One of the most challenging parts of a divorce is the stress each spouse feels regarding their financial situation. When spouses divorce, they very often worry about what will happen with all their hard-earned assets. It is not uncommon for spouses to disagree on the terms of their divorce, though when this happens, both of their assets will become subject to the equitable distribution process. Unfortunately for some spouses, “equitable” does not mean “equal.” Instead, equitable simply means a fair and just division of assets, in the court’s eyes. Rather understandably, one or both spouses will feel as though the court did not make the correct determination, which is why it is so crucial to retain experienced legal assistance when entering the equitable distribution process. If you find yourself in this situation, here are some of the questions you may have:
Marital property vs. separate property. What is the difference?
When a couple gets divorced, a court will determine which assets are marital property or separate property. Essentially, assets that were acquired during your marriage, such as your house, will usually be considered marital property. However, property obtained before or outside of your marriage, such as an inheritance or a gift, is generally considered separate property. Usually, separate property is exempt from equitable distribution.
What will courts consider during the equitable distribution process?
The courts will consider several different factors when dividing your assets. For example, the courts will address each party’s health, earning potential, education, debts and liabilities, tax consequences, age, and more. By hiring an experienced attorney, you help ensure you have a knowledgeable party backing you up throughout the litigation process. Do not let the courts unfairly distribute your assets without a fight.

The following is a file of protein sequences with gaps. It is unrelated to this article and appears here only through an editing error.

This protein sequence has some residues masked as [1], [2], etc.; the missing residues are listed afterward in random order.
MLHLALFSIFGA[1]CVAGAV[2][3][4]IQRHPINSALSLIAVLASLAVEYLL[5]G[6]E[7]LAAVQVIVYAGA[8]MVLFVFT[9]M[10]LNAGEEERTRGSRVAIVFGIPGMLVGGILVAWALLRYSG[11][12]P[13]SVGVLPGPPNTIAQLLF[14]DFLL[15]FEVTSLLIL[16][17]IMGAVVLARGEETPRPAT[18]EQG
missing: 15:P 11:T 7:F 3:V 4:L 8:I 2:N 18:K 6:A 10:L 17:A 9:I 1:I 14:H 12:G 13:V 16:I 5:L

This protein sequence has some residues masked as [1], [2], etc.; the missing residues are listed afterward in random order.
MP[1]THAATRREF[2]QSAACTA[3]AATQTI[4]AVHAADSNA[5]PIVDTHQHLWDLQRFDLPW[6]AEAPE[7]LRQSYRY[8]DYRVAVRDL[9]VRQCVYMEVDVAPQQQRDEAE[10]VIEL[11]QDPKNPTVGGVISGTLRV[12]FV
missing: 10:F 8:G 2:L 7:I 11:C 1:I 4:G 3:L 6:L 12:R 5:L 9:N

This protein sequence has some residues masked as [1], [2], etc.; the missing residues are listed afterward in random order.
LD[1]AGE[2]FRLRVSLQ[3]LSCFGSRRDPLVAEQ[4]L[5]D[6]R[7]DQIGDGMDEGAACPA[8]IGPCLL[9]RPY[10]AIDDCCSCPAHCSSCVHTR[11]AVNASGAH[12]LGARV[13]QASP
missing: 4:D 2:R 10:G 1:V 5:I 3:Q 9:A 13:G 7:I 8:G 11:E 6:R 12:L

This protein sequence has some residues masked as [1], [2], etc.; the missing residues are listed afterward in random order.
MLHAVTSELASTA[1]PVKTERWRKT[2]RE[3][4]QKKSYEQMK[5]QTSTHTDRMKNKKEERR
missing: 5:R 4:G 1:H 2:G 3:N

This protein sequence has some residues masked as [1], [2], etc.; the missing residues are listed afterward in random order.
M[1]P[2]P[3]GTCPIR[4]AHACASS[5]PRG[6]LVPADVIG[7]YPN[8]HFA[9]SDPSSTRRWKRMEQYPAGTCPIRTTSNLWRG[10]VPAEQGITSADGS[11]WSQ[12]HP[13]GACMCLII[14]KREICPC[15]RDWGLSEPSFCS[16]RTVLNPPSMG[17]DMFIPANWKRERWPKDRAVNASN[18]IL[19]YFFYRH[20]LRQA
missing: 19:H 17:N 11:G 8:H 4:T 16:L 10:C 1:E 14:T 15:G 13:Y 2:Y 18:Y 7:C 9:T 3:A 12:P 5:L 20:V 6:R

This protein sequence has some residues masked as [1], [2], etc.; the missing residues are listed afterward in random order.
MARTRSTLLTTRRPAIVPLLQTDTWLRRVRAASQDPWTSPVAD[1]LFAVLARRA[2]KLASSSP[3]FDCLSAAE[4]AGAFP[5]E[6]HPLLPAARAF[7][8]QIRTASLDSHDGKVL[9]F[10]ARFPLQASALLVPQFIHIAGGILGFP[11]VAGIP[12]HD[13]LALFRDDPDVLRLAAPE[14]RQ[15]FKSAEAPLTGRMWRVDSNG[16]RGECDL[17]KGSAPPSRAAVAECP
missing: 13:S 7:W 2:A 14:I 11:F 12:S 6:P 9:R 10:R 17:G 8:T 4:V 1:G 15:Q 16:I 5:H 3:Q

Is there a way to protect my assets from equitable distribution?
Fortunately, you may protect your assets by drafting a prenuptial agreement with your spouse. Essentially, a prenuptial agreement is a document in writing that clearly addresses what will happen regarding you and your spouse’s financial situation if you should get a divorce. If you and your spouse jointly own a business, you may draft a shareholder agreement, which will settle terms of your divorce regarding your business outside of the litigation process. However, if you are already married, you may no longer draft a prenuptial agreement. Fortunately, you can still draft a postnuptial agreement, which essentially functions exactly the same as a prenuptial agreement, only it is drafted after your marriage is official.
Contact our experienced Massachusetts firm
If you require compassionate and knowledgeable legal guidance for a matter of divorce, family or estate law, please contact the experienced attorneys at the Law Offices of Cynthia L. Hanley today. Our firm proudly serves clients in Mansfield, Massachusetts and throughout Bristol County.